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Hands Off My Genes
jeans, porcupine quills, curator, First nations women artist, mixed media sculpture, non-traditional materials, cloning, black market, loss of land, humour, satire, social commentary, voice, bio-medical research, testing of people's genes,word-play, threatening, intimidating, traditional, Aboriginal art, juxtaposition, heridity, sexuality,

In the  traditionTradition is the passing along of a culture from generation to generation, especially orally. Or, a custom or set of customs handed down in this way. The idea of heritage is related to that of tradition. Any activity — as a pattern of celebration, ritual, or other behaviour, etc. — is traditional once it is a precedent influencing comparable activities in the future. (  of the Surrealists and the Dadaists, Morgan Wood has taken a  foundAn image, material, or object, not originally intended as a work of art, that is obtained, selected, and exhibited by an artist, often without being altered in any way. The cubists, dadaists, and surrealists originated the use of found images / materials / objects. Although it can be either a natural or manufactured image / material / object, the term readymade refers only to those which were manufactured. Also known in the French, objet trouvé. (  object and made it her own. Her  sculptureA three-dimensional work of art, or the art of making it. Such works may be carved, modeled, constructed, or cast. Sculptures can also be described as assemblage, in the round, and relief, and made in a huge variety of media. A sculptor is one who creates sculptures. (  Hands Off My Genes is not unlike the fur-covered teacup, spoon and saucer assemblage created by Meret Oppenheim or the urinal sculpture selected by Marcel Duchamp, titled Fountain and signed R. Mutt.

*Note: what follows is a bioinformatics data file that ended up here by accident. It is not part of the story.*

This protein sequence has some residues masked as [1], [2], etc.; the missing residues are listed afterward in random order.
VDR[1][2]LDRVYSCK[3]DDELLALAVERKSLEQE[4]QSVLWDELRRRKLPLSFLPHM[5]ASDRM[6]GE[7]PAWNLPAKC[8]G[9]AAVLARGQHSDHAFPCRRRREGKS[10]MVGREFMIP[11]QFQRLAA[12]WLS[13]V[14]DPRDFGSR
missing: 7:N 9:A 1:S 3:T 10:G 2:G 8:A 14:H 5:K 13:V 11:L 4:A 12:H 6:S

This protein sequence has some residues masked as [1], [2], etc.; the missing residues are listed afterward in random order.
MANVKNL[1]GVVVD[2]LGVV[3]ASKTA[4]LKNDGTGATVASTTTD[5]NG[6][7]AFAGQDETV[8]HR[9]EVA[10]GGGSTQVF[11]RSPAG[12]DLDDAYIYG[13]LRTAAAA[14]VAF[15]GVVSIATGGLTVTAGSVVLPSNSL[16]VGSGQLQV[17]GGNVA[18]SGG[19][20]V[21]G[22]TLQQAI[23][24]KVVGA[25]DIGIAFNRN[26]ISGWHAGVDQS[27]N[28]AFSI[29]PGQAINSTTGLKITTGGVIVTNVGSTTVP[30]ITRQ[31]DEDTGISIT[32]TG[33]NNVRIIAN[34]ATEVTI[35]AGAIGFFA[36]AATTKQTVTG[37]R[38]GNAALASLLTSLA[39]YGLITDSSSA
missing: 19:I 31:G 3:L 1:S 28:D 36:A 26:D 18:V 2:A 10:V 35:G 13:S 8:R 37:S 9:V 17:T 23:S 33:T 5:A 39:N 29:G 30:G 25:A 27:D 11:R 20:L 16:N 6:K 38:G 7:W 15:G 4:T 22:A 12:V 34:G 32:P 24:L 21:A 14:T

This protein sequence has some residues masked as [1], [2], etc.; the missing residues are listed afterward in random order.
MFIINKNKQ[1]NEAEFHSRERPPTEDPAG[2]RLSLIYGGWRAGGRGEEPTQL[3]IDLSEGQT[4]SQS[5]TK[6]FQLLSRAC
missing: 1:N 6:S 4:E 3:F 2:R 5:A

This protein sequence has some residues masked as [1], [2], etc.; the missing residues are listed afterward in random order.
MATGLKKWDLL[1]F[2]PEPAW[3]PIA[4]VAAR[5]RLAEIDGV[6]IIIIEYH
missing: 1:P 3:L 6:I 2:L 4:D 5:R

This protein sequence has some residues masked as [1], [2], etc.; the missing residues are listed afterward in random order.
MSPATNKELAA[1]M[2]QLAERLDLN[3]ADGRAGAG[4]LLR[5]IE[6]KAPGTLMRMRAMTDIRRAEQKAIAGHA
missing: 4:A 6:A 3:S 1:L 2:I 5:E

The main component of Wood’s sculpture is a pair of found blue jeans that have been stuffed to resemble a woman’s legs and abdomen. What strikes the viewer about the jeans is the  juxtapositionCombining two or more objects that don’t usually go together to cause the viewer to consider both objects differently.  of the porcupine quills and the popular clothing item and the fact that the jeans are hanging by clear nylon string at eye level in an art gallery. Initially, the sculpture is amusing and may even make you laugh but, on reflection, the prickly quill extrusions are somewhat threatening . The erect quills foster a sense of fear or foreboding as contact with a frightened porcupine will cause considerable pain and suffering to anyone who ventures near.

start quoteBelieve in yourself.end quote-- Morgan Wood

With her roots in  First NationsFirst Nations is a contemporary term referring to the Indian peoples of Canada, both status and non-status (definition from Indian and Northern Affairs Canada). To find out more about Canada’s First Nations, go to: Assembly of First Nations: Village of First Nations: Canada’s First Nations: Wikipedia:   ancestry and culture, Wood has been influenced by traditional Aboriginal art and materials. Porcupine quills were traditionally softened and dyed and woven into leather or birch bark. Quill  embroideryTo embroider is to ornament with needlework — making and arranging stitches of variously coloured threads — or to make by means of needlework. Embroidery is the act or art of embroidering. Or, it is ornamention of fabric with needlework, a piece of embroidered fabric, or embellishment with fanciful details. Fabric to be embroidered can be more easily worked if it is stretched within an embroidery hoop. Most embroidery needles are curved. (  was extensively used to decorate war shirts, medicine bags, moccasins and baskets. When seed beads were introduced, they became more popular than porcupine quills because they are easier to use and easier to maintain.